Big picture: “Ukraine’s economic health requires liberating the rest of Zaporhizia Oblast and much of Donetsk and Luhansk Oblasts, including at least some territory Russia seized in 2014,” analysts at the Washington-based Institute for the Study of War wrote in their Sunday evening assessment. “Kyiv’s insistence on regaining control of Ukrainian territory to the internationally-recognized borders is not an absolutist or extremist demand—it is the normal position of a state defending itself against an unprovoked attack as part of a war of conquest. It is also the default position of the international community under international law, as it should be.”
Meanwhile, Ukrainians in occupied Luhansk are being “forcibly registered” into Russia’s military, Kyiv’s military said Monday, which continues a trend known to be in effect for several weeks.
On the cyber front: There’s a new, unattributed ransomware hitting organizations in Ukraine and Poland; and this one shares targets with Russia’s GRU operatives, Mandiant’s John Hultquist noted Friday after Microsoft publicized the attacks.
And on the tangible spying front, Norway arrested a 51-year-old alleged Russian drone pilot Tuesday after a search at a border crossing revealed three passports in his possession, “two Russian ones and one Israeli,” according to Germany’s Deutsche Welle news. Several memory cards were also found, which included footage of an airport in Norway as well as imagery of a military helicopter.
Reuters reports this arrest is the second of its kind in a week inside Norway, which is “now Europe's largest gas supplier after a sharp reduction in flows from Russia,” the news agency noted after the first arrest last week. AFP has more from the latest incident, here.
In a reference to Soviet times, Tajikistan’s president publicly chastised Russia’s Putin Friday in Kazakhstan. In front of cameras in Astana, President Emomali Rahmon told the Russian autocrat, “I was there in those meetings in the room when the Soviet Union collapsed,” Rahmon said. “Then like now,” he warned, “and you have to forgive me for saying this, not enough attention was paid to the small republics, the small nations.” Radio Free Europe / Radio Liberty has more, here.
- “Putin Tried for Years to Stop His Military From Using Western Parts — And Mostly Failed,” Bloomberg reported Friday;
- “‘My son has died’: Russia mourns loss of first drafted soldiers in Ukraine,” The Guardian reported Saturday from Moscow;
- And “Winter’s Approach Raises Stakes in European Energy Crisis,” via the Wall Street Journal, reporting from a continent where policymakers are preparing for “worst-case scenarios,” including blackouts and electricity rationing.
Back stateside: Amphibious Combat Vehicles must stay out of the “surf zone” for now, the Marine Corps said Friday, after one of the new amphibs rolled over near Camp Pendleton, California, on Thursday evening. No one was injured in the accident, which happened “after a reported mechanical malfunction” around 7:45 p.m. local time, the Marines said in a statement Friday.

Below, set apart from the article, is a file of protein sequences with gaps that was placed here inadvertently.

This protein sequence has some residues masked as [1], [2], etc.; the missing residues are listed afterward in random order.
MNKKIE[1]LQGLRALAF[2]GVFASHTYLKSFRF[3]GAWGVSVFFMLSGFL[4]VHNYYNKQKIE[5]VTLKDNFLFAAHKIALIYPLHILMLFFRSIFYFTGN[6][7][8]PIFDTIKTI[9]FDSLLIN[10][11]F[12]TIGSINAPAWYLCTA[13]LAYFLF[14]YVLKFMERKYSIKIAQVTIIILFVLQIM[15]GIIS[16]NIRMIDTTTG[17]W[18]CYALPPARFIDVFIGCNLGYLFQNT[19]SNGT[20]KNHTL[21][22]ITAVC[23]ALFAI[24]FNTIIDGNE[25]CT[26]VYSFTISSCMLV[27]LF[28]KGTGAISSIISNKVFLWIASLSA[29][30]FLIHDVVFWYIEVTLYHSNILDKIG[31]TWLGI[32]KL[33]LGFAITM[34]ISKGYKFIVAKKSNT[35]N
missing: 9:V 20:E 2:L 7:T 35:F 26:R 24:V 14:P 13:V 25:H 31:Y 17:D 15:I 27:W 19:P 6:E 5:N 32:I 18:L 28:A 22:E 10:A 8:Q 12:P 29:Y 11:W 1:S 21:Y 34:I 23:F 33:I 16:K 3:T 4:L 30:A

The Corps had just lifted a pause on waterborne operations for the vehicles in September after another rollover in the waves near Camp Pendleton in July; the vehicles were also kept out of the water for three months at the end of 2021 because of a problem with the ACV’s sea tow quick-release mechanism. The Amphibious Combat Vehicle is the Marine Corps’ replacement for the Amphibious Assault Vehicle—which Marines said last December that they will avoid using in combat or water ops in the wake of the horrific 2020 sinking, also near Camp Pendleton, that killed eight Marines and a sailor.
Deputy Commandant Lt. Gen. David Furness: “We’re taking a deliberate and methodical approach to fielding this platform. This adjustment to current guidance ensures our Marines have the ability to safely train and maintain proficiency with the platform while we work to conduct additional testing.”
And lastly: South Korea’s military began annual defensive drills Monday, and some of those exercises will involve U.S. troops, Reuters reports from Seoul. The military drills come amid a sharp increase in missile launches by North Korea, including some that may have been nuclear capable.
South Korea’s Joint Chiefs of Staff: “The forces will conduct real-world day and night maneuvers simulated to counter North Korea’s nuclear, missile, and other various threats, so that they can master wartime and peacetime mission performance capabilities with some U.S. forces.”
K-Pop to the rescue: Speaking of South Korea’s military… it will soon include seven very, very famous faces. The members of K-Pop group BTS will perform their mandatory military service and not seek any further delays to that commitment, NBC reported Monday. The oldest member of the group, Jin, will be the first to serve, and the group will reconvene around 2025 after all seven have served, according to NBC.